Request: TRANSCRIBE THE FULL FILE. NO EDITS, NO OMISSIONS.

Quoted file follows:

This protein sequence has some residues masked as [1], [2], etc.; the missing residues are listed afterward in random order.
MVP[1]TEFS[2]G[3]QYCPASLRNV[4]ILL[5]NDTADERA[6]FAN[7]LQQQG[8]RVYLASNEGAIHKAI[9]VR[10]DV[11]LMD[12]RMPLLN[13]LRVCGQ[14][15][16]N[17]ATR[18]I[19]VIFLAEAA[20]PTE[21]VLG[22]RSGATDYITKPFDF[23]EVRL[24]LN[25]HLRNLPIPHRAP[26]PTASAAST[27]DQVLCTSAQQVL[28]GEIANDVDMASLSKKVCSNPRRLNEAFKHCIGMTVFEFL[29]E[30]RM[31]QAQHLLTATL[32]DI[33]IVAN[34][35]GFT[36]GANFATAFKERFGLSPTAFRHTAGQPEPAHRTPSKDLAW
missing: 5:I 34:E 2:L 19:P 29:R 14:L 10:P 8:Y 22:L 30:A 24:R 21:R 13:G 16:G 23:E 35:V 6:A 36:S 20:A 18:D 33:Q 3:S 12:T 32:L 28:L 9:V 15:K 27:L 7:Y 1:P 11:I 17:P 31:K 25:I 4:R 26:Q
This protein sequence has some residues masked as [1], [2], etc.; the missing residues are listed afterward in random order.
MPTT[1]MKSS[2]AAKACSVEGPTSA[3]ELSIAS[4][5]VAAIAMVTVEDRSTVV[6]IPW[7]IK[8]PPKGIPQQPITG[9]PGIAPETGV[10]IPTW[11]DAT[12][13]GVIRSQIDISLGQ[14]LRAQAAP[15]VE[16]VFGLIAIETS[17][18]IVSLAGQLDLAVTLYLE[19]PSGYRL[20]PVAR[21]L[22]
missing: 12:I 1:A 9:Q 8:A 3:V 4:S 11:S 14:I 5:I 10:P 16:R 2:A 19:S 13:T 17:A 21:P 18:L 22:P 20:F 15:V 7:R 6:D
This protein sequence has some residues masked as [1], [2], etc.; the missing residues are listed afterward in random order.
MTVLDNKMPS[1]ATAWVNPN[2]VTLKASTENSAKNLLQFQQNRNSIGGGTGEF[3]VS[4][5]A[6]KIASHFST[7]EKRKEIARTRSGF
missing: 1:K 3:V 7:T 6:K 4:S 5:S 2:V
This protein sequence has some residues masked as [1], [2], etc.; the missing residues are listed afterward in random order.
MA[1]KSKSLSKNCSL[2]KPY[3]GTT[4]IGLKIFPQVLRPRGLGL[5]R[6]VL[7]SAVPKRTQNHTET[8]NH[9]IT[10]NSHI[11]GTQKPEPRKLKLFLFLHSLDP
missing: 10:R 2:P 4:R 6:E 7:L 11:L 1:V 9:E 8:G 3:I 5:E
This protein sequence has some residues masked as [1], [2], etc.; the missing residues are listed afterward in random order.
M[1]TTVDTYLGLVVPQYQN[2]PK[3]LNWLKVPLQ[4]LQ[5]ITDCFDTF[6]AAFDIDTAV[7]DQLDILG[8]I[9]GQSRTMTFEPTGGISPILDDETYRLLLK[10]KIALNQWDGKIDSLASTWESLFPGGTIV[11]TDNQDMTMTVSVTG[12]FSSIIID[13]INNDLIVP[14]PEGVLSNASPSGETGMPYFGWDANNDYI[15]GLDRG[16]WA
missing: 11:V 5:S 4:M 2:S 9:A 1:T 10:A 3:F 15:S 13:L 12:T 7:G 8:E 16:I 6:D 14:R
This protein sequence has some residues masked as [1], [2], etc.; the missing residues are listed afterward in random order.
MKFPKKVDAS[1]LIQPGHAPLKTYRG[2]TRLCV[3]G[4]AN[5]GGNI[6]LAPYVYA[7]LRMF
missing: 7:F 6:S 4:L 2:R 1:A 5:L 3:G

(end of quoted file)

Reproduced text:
This protein sequence has some residues masked as [1], [2], etc.; the missing residues are listed afterward in random order.
MVP[1]TEFS[2]G[3]QYCPASLRNV[4]ILL[5]NDTADERA[6]FAN[7]LQQQG[8]RVYLASNEGAIHKAI[9]VR[10]DV[11]LMD[12]RMPLLN[13]LRVCGQ[14][15][16]N[17]ATR[18]I[19]VIFLAEAA[20]PTE[21]VLG[22]RSGATDYITKPFDF[23]EVRL[24]LN[25]HLRNLPIPHRAP[26]PTASAAST[27]DQVLCTSAQQVL[28]GEIANDVDMASLSKKVCSNPRRLNEAFKHCIGMTVFEFL[29]E[30]RM[31]QAQHLLTATL[32]DI[33]IVAN[34][35]GFT[36]GANFATAFKERFGLSPTAFRHTAGQPEPAHRTPSKDLAW
missing: 5:I 34:E 2:L 19:P 29:R 14:L 10:P 8:Y 22:L 30:A 24:R 21:R 13:G 16:G 23:E 35:V 6:A 36:S 20:A 18:D 33:Q 3:S 12:T 32:L 28:L 9:V 15:K 27:L 7:Y 1:P 11:I 17:P 31:K 25:I 4:R 26:Q
This protein sequence has some residues masked as [1], [2], etc.; the missing residues are listed afterward in random order.
MPTT[1]MKSS[2]AAKACSVEGPTSA[3]ELSIAS[4][5]VAAIAMVTVEDRSTVV[6]IPW[7]IK[8]PPKGIPQQPITG[9]PGIAPETGV[10]IPTW[11]DAT[12][13]GVIRSQIDISLGQ[14]LRAQAAP[15]VE[16]VFGLIAIETS[17][18]IVSLAGQLDLAVTLYLE[19]PSGYRL[20]PVAR[21]L[22]
missing: 12:I 1:A 9:Q 8:A 3:V 4:S 11:S 14:I 5:I 10:P 16:R 2:A 19:S 13:T 17:A 21:P 18:L 22:P 20:F 15:V 7:R 6:D
This protein sequence has some residues masked as [1], [2], etc.; the missing residues are listed afterward in random order.
MTVLDNKMPS[1]ATAWVNPN[2]VTLKASTENSAKNLLQFQQNRNSIGGGTGEF[3]VS[4][5]A[6]KIASHFST[7]EKRKEIARTRSGF
missing: 1:K 3:V 7:T 6:K 4:S 5:S 2:V
This protein sequence has some residues masked as [1], [2], etc.; the missing residues are listed afterward in random order.
MA[1]KSKSLSKNCSL[2]KPY[3]GTT[4]IGLKIFPQVLRPRGLGL[5]R[6]VL[7]SAVPKRTQNHTET[8]NH[9]IT[10]NSHI[11]GTQKPEPRKLKLFLFLHSLDP
missing: 10:R 2:P 4:R 6:E 7:L 11:L 1:V 9:E 8:G 3:I 5:E
This protein sequence has some residues masked as [1], [2], etc.; the missing residues are listed afterward in random order.
M[1]TTVDTYLGLVVPQYQN[2]PK[3]LNWLKVPLQ[4]LQ[5]ITDCFDTF[6]AAFDIDTAV[7]DQLDILG[8]I[9]GQSRTMTFEPTGGISPILDDETYRLLLK[10]KIALNQWDGKIDSLASTWESLFPGGTIV[11]TDNQDMTMTVSVTG[12]FSSIIID[13]INNDLIVP[14]PEGVLSNASPSGETGMPYFGWDANNDYI[15]GLDRG[16]WA
missing: 11:V 5:S 4:M 2:S 9:A 1:T 10:A 3:F 15:S 13:L 12:T 7:G 8:E 16:I 6:D 14:R
This protein sequence has some residues masked as [1], [2], etc.; the missing residues are listed afterward in random order.
MKFPKKVDAS[1]LIQPGHAPLKTYRG[2]TRLCV[3]G[4]AN[5]GGNI[6]LAPYVYA[7]LRMF
missing: 7:F 6:S 4:L 2:R 1:A 5:L 3:G